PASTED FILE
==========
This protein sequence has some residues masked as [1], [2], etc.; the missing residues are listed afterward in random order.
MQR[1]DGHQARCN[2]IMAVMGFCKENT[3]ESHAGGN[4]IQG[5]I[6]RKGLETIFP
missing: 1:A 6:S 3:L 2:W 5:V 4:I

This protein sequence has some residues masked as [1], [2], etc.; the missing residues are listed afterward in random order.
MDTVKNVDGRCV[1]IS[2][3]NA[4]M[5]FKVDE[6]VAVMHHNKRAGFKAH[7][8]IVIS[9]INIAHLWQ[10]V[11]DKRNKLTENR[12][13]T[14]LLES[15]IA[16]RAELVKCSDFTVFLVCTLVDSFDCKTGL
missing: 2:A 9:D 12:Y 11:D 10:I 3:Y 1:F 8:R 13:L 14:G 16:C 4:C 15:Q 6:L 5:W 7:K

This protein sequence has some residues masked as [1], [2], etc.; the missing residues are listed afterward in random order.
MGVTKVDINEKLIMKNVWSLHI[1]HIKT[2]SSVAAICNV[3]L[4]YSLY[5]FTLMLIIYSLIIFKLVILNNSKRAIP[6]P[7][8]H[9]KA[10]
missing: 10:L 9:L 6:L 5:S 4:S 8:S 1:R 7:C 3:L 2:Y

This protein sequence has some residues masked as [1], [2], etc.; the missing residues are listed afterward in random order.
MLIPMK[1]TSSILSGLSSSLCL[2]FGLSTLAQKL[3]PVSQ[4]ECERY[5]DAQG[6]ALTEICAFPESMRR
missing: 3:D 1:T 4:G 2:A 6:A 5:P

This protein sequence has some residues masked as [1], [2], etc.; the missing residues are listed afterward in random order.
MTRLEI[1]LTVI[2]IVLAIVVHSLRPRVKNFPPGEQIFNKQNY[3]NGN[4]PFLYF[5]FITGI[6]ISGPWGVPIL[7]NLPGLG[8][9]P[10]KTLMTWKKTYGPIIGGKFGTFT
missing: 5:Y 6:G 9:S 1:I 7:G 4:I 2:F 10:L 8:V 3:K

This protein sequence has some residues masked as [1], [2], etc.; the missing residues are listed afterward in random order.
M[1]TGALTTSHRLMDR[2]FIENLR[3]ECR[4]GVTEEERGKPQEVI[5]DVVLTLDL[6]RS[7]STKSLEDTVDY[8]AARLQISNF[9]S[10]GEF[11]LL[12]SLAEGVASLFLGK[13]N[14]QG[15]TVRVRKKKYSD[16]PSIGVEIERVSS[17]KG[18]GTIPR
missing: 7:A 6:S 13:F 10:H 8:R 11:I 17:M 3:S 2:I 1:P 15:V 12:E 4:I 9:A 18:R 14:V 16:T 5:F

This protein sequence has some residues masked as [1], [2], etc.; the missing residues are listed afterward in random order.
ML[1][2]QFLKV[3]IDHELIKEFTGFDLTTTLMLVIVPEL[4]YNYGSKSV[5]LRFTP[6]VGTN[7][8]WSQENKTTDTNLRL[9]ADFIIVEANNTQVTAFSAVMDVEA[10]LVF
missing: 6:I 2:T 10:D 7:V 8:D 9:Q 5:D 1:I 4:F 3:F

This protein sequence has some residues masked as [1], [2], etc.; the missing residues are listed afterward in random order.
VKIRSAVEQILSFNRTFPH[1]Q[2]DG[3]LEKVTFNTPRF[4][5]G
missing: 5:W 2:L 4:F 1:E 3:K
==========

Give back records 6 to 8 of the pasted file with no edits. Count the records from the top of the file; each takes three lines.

This protein sequence has some residues masked as [1], [2], etc.; the missing residues are listed afterward in random order.
M[1]TGALTTSHRLMDR[2]FIENLR[3]ECR[4]GVTEEERGKPQEVI[5]DVVLTLDL[6]RS[7]STKSLEDTVDY[8]AARLQISNF[9]S[10]GEF[11]LL[12]SLAEGVASLFLGK[13]N[14]QG[15]TVRVRKKKYSD[16]PSIGVEIERVSS[17]KG[18]GTIPR
missing: 7:A 6:S 13:F 10:H 8:R 11:I 17:M 3:S 2:I 1:P 15:V 12:E 4:I 9:A 18:R 14:V 16:T 5:F

This protein sequence has some residues masked as [1], [2], etc.; the missing residues are listed afterward in random order.
ML[1][2]QFLKV[3]IDHELIKEFTGFDLTTTLMLVIVPEL[4]YNYGSKSV[5]LRFTP[6]VGTN[7][8]WSQENKTTDTNLRL[9]ADFIIVEANNTQVTAFSAVMDVEA[10]LVF
missing: 6:I 2:T 10:D 7:V 8:D 9:Q 5:D 1:I 4:F 3:F

This protein sequence has some residues masked as [1], [2], etc.; the missing residues are listed afterward in random order.
VKIRSAVEQILSFNRTFPH[1]Q[2]DG[3]LEKVTFNTPRF[4][5]G
missing: 5:W 2:L 4:F 1:E 3:K